Iranian Shiite Muslim pilgrims enter through the Zurbatiyah border crossing between Iran and Iraq, about 90 kilometres east of the city of Kut, on August 28, 2023 as they make their way on to the central holy shrine city of Karbala ahead of the Arbaeen religious festival. AFP
The "horrible accident" between Dujail and Samarra also injured 13 people, INA said, citing the toll from Khaled Burhan, director of health services in Salaheddine province.
He did not detail the circumstances of the crash but said most of the dead were Shiite Muslim pilgrims from Iran.
Almost exactly a year ago, on September 11, 11 Iranian Shiite pilgrims and their local driver died when their minibus collided with a truck in Babil province, south of Baghdad, a health official said at the time.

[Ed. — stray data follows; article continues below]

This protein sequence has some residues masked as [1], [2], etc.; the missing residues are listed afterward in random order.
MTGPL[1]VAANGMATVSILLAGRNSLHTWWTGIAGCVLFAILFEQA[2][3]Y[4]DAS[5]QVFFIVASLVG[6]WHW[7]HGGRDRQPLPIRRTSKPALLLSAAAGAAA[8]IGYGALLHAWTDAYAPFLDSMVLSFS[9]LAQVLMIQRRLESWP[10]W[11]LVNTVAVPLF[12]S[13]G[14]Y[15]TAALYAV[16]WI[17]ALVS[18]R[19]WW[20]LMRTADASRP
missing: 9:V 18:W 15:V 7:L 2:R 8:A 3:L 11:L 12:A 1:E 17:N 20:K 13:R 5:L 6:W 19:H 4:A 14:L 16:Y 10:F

Millions of Shia pilgrims, many of them from Iran, head each year to the holy shrine city of Karbala for Arbaeen, one of the world's biggest religious gatherings.
Arbaeen marks the end of the 40-day mourning period for the killing of Imam Hussein -- a founding figure in Shia Islam and grandson of the Prophet Mohammed -- by the forces of the caliph Yazid in 680 AD.
More than 2.6 million pilgrims have flown into Iraq or crossed its land borders since Arbaeen began this year, according to figures issued on Friday by Iraq's interior ministry.
Road accidents are a recurring accompaniment to Arbaeen, which concludes September 6-7 this year.
Conflict, neglect and endemic corruption have left oil-rich Iraq's infrastructure, including roads and bridges, in disrepair. Officials also say speed, mobile phone use and driving while impaired contribute to crashes.
Last year in Iraq, road accidents claimed the lives of more than 4,900 people, an average of 13 per day, according to health ministry data.